The Importance Of Self Care And Self Kindness

In today’s fast-paced culture, it can be easy to put our own needs on the backburner and forget to be take care of ourselves. There are always more people who need our help, more work to be done, or more self-improvement to do. However, if you frequently push yourself past your limits and don’t take care of yourself, it can lead to exhaustion, stress, and even burnout.

Being more kind to yourself can help you stay healthy over the long-term. If you struggle to be kind to yourself throughout the day, connecting to your inner child may help you.

Increasing Self-Compassion By Relating To The Inner Child

It’s natural to feel kind and loving towards children, who are naturally innocent, cute, and lovable. In fact, for many people, it’s easier to be kind to children than to ourselves.

In my work as a therapist, I frequently work with the “inner child.” Our “inner child” is the innocent being we once were that lives inside of us. It is a vulnerable, lovable part of ourself that needs kindness, just like real children do.

Working with the inner child has many benefits, a few of which are reducing stress and burnout by helping you take better care of yourself. It helps you see yourself from a clearer perspective, attend to your own needs, and be more naturally kind and compassionate to yourself.

Would You Say That To A Child?

It’s common to treat yourself poorly by not eating nutritious food, depriving yourself of sleep, putting your own needs last, or pushing yourself past your limits. Sometimes, the inner critic runs background noise constantly, telling you that you’re not good enough or that you don’t deserve to rest. In moments like this, it’s good to pause and ask yourself: would you say those things to a child?

If the answer is “no,” then why do this to yourself? Though the effects on ourselves are not as striking or obvious as they would be to a young child, they are damaging to our psyches. Stopping and asking yourself, “would I say this to a child” or “would I do this to a child” can put your behavior into perspective and make it easier to slow down and take care of yourself, rather than pushing yourself past your breaking point. 

Taking A Pause

In order to do this, you need to make time to pause and listen inward for your inner child’s, and body’s, needs. This helps you take a break when your neck starts to cramp, take a nap when you’re sleepy, or allow yourself to feel sadness and comfort yourself. Just like eating healthy food daily helps you take care of your physical health, checking in with yourself and your inner child daily helps you take care of your psychological health.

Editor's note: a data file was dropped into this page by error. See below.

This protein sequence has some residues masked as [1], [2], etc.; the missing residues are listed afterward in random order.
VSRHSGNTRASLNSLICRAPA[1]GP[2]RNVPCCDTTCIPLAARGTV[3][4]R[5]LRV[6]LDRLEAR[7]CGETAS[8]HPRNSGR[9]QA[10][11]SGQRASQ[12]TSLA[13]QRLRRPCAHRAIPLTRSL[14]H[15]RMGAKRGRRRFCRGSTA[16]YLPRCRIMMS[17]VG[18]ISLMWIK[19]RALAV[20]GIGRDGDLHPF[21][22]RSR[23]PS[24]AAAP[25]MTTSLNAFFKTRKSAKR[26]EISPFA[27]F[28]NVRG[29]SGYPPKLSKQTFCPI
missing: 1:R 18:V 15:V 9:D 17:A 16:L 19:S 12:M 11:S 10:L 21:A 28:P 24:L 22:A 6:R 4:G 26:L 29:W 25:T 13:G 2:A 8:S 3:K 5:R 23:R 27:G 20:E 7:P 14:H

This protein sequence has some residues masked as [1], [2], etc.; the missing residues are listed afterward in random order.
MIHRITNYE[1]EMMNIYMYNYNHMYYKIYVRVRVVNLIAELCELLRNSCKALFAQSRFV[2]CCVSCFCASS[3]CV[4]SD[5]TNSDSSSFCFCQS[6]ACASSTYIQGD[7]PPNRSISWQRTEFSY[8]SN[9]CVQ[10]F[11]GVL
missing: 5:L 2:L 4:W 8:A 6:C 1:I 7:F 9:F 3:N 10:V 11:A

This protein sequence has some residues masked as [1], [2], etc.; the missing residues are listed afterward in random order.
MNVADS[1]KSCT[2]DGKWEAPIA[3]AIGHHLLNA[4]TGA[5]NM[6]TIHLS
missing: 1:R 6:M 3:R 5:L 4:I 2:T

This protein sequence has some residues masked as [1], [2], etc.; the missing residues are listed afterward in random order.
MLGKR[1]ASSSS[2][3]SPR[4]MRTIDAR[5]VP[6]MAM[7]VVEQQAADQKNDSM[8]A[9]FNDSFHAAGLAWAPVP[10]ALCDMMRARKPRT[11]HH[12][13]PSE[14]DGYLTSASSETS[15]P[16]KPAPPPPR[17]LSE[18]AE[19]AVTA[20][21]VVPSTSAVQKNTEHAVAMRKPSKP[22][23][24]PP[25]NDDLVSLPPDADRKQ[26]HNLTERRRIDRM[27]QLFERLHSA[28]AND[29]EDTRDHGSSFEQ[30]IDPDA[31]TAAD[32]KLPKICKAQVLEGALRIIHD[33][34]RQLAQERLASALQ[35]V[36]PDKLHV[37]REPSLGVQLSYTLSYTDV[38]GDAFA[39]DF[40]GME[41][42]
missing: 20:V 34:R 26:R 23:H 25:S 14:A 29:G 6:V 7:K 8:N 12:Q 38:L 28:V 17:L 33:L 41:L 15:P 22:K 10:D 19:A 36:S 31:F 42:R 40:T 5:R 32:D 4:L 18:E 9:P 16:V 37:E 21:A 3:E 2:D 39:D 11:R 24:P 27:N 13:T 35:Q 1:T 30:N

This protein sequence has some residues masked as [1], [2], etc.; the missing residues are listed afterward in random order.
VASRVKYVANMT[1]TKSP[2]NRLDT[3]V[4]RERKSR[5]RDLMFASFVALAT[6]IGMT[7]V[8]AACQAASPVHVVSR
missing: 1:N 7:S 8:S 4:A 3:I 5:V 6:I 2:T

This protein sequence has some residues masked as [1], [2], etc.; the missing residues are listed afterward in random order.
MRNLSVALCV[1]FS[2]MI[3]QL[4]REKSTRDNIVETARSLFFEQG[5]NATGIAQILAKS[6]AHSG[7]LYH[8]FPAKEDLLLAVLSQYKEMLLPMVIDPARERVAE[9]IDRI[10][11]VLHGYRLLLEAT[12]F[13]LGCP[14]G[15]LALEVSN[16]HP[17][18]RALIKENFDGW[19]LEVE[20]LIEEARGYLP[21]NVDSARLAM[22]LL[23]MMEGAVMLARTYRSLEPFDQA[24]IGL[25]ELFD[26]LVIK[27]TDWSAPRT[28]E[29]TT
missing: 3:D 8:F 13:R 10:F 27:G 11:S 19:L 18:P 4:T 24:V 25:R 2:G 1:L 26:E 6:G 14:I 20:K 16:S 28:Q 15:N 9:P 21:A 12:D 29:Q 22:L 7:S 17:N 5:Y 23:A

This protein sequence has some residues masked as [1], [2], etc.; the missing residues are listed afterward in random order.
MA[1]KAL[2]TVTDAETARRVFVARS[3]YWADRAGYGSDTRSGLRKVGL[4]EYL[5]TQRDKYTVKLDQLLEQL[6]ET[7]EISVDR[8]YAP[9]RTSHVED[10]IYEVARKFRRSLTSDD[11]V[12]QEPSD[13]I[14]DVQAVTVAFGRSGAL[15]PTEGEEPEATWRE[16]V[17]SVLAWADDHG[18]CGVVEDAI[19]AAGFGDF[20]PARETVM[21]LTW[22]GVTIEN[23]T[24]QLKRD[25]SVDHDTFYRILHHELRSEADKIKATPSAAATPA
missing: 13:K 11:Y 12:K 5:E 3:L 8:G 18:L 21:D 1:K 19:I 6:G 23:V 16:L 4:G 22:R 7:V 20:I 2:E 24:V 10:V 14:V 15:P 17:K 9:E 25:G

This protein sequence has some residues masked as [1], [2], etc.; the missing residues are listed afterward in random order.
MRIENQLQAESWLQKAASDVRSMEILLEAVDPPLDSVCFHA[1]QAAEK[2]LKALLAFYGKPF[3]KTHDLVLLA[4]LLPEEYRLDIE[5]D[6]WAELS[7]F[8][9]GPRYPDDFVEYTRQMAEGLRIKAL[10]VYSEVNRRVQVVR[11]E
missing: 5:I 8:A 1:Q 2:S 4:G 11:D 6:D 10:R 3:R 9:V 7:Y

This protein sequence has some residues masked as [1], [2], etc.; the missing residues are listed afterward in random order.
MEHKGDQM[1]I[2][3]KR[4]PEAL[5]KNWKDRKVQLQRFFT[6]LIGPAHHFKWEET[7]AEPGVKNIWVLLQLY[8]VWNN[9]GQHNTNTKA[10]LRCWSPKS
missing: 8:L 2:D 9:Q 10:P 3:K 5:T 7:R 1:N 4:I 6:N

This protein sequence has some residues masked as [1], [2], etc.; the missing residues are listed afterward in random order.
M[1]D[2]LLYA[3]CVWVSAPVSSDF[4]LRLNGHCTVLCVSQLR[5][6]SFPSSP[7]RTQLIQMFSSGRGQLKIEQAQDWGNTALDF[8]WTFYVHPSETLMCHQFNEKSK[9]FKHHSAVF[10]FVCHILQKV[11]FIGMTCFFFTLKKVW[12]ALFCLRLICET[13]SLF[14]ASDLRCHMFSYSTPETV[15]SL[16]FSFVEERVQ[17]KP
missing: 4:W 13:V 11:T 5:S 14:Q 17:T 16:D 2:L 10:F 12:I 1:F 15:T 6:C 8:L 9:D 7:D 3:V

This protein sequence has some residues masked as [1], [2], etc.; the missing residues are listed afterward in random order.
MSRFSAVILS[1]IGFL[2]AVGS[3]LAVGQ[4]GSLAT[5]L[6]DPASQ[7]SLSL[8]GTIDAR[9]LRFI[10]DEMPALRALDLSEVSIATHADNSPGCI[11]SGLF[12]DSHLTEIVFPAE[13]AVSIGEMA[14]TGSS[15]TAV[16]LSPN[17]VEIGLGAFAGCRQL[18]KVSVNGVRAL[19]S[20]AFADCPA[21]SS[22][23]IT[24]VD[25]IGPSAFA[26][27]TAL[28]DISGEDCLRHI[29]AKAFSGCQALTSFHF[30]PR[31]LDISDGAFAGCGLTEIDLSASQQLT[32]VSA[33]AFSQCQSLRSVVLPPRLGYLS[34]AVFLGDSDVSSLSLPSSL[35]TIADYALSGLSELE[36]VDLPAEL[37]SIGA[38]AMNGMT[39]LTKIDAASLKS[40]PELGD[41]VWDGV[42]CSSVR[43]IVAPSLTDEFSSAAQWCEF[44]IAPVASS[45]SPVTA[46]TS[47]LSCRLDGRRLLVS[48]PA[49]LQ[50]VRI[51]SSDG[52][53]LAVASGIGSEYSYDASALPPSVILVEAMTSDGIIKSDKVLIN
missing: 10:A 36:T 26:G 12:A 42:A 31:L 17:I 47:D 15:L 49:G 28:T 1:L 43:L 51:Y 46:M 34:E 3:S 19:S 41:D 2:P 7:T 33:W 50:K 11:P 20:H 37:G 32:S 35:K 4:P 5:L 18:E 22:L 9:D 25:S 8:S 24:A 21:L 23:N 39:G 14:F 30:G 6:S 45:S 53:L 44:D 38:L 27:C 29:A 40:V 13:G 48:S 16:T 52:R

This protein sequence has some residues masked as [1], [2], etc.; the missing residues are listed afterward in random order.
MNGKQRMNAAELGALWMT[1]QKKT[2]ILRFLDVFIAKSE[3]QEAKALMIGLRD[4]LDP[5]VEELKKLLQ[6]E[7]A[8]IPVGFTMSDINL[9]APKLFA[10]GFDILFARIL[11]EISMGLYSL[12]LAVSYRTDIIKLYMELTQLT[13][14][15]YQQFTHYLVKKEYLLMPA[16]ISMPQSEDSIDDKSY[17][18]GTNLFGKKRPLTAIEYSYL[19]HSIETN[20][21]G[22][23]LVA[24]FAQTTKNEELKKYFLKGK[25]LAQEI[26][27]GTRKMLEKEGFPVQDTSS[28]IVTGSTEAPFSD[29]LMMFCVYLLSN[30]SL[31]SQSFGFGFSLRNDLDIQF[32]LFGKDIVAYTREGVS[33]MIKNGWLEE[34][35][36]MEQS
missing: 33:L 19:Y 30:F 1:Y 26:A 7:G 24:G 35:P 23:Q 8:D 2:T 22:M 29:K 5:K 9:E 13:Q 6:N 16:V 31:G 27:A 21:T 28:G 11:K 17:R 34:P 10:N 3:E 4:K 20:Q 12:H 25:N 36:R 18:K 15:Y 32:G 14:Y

Connect With Your Inner Child

To connect with your inner child, visualize an image of yourself when you were very small, in all of your innocent beauty. You can ask your inner child what he or she needs: is she/he hungry, tired, lonely, or sad? Chances are you will want to love and take care of this child. Can you listen to his or her needs, take care of him/her, and tell him/her kind things?

With practice, it will become easier and easier to take care of yourself and show yourself compassion on a daily basis, so you can reduce stress, avoid burnout, and feel more healthy and alive.

Further Guidance

I am a psychotherapist, and this is what I love helping people do. I help teens, college students, and young adults in-person in my office in Saint Louis, Missouri. I also offer online therapy to people who live in Missouri or Illinois.

Helping clients connect with their inner child and take better care of themselves is one of the many things I help my clients to do. I hope this article helped you begin to connect more deeply with yourself. If you need more help or want to ask questions about how to live a more vibrant, self-loving, and centered life, please feel free to schedule a free consult with me.